It’s a recurring theme in movies where the diner suddenly discovers that he doesn’t have enough cash to pay the bill and is thus “sent off” to wash dishes for the rest of the night until his bill gets paid. Does this happen in real life or is it strictly a literary invention?
I heard from my Mom & Dad they did this once in the late 40’s. So, it would seem that it’s an outdated scenario, but not completely made up.
When this happened to me, they took my drivers license and credit card (even though this particular restaurant didn’t accept them, hence my dilemma) while I went to an ATM.
I imagine when getting cash was a lot less convenient and they didn’t have much on them to act as collateral, the “washing dishes” thing could happen.
I think this begs the question for those in the restaurant industry:
What do you do with customers who say “I forgot my wallet/purse”?
How often do customers sneak out without paying their bills?
While totally wrong and criminal to do, it seems too easy to get away with for those lowlifes that would want to do it.
I just saw a quite relevant bit about this on a blog.
99 times out of a 100, it’s an honest mistake. Every instance is treated individually, so it’s hard to say there in one covering rule. But solutions like wasson’s are typical nowadays.
A similar situation is when a patron plans to pay by credit card, but the card is declined. Assuming the patron gives the impression of being genuinely dismayed and contrite, it’s not uncommon for the manager to simply collect a name and address (voluntarily) and to be satisfied with a promise to return promptly (or at least soon) to pay by an alternative method … no “collateral” required… This is not, AFAICT, a common scam technique – far more people than you might suppose do, in fact, return and pay.
This, unfortunately, is a common scam technique (well, common among scams) – the ol’ “dine and dash”. It’s not that hard to get away with, either. Thankfully, the proportion of diners who try this is almost negligible – though it seems that there can be considerable variation among establishments.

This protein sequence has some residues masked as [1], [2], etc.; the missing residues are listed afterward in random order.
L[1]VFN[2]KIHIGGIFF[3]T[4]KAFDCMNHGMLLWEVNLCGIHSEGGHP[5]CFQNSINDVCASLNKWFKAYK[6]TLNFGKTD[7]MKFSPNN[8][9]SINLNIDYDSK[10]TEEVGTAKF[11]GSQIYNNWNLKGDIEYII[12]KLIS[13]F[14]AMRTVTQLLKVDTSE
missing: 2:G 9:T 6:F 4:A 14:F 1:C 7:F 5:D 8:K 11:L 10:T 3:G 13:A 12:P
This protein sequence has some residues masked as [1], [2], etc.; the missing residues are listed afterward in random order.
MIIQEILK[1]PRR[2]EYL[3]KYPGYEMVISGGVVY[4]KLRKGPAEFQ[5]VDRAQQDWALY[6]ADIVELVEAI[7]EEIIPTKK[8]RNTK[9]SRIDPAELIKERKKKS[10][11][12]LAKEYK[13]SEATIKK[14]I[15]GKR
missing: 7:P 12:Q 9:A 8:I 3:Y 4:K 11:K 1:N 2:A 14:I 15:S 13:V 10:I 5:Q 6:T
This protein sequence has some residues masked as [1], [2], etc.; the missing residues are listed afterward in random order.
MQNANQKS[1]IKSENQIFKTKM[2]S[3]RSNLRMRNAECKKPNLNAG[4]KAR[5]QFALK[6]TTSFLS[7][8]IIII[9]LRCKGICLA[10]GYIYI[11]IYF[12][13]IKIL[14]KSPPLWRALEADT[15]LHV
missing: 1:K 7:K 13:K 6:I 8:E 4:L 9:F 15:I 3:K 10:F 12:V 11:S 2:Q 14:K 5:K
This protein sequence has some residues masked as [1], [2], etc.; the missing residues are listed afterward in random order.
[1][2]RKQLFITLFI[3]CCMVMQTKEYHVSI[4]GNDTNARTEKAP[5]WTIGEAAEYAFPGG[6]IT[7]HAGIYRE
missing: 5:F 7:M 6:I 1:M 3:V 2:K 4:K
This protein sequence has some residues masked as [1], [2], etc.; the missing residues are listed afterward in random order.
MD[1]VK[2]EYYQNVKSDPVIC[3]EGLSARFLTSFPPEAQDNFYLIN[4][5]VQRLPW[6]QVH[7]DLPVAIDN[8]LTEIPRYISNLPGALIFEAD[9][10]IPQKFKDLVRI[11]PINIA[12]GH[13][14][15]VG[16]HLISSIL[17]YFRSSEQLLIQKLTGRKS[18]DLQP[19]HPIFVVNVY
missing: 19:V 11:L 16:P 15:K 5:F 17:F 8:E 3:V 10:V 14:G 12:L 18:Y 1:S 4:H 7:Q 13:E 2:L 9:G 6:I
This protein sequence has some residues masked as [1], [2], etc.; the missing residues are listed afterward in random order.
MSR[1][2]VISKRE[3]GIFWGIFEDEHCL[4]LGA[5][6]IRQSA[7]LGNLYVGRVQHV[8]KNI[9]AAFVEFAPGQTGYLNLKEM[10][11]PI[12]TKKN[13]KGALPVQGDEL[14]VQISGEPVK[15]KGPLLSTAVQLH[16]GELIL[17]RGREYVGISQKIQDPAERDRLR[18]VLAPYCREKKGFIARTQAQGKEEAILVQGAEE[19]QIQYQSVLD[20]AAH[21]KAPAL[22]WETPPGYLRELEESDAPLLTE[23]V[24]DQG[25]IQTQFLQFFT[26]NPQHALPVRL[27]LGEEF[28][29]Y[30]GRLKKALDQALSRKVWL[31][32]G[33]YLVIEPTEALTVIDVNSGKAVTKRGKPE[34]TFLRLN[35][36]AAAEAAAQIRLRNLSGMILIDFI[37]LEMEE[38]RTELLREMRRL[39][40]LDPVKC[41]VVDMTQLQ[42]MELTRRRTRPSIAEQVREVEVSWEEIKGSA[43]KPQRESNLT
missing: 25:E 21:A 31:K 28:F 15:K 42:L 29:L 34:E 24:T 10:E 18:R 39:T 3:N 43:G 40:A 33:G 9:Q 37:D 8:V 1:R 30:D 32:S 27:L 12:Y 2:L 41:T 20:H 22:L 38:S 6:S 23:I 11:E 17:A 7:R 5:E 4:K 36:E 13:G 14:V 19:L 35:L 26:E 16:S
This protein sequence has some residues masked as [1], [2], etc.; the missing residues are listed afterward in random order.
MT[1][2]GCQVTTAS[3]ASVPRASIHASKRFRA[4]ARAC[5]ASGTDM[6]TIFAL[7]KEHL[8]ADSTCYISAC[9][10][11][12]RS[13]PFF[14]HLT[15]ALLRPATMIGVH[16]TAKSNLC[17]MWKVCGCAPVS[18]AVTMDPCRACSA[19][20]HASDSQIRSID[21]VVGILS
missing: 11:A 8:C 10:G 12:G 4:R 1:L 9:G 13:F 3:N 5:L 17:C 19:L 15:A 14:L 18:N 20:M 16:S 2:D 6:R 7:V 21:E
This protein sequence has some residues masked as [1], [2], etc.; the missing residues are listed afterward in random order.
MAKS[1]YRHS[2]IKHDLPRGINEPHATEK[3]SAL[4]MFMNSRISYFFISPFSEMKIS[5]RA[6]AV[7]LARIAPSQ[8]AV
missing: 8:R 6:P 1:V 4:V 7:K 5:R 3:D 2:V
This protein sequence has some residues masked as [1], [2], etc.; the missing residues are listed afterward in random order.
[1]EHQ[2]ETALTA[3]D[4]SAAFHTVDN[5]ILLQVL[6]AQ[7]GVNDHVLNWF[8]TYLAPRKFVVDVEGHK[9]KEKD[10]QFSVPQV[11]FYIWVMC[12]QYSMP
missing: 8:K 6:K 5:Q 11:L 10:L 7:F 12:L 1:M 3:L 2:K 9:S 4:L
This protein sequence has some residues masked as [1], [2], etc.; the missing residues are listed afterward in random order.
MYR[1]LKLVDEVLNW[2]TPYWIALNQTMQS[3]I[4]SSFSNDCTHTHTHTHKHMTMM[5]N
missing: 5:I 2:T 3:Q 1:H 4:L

Having sharp-eyed co-workers can help a lot. Some less-than-brilliant dashers have their license plate numbers taken down by staff as they drive off. Still, even with the staff’s best efforts, dashers sometimes get through. In most places (esp chain restaurants), the restaurant will eat the bill. A few mom-and-pop places may attempt to extract the bill from the server upon threat of loss of employment (not a legal practice).
Beat me to it. I read the WaiterRant blog on a regular basis.
Do you have any evidence that the practice of taking the money from the waiter is illegal?
I’ve always been of the opinion that it should be illegal, but i’ve never actually seen any law saying that it is.
Here’s what a quick search turned up:
Lousiana state law (I waited tables in the New Orleans area):
In the second article I quoted, there is nothing specific about “dine and dashers”. But it seems reasonable to me that the answer to Question #5 would also cover situations with dashers. There is a local phone number I can call to get a more specific answer for Louisiana if you’re interested (heck, the Lousiana DOL office is probably just a few blocks from my office).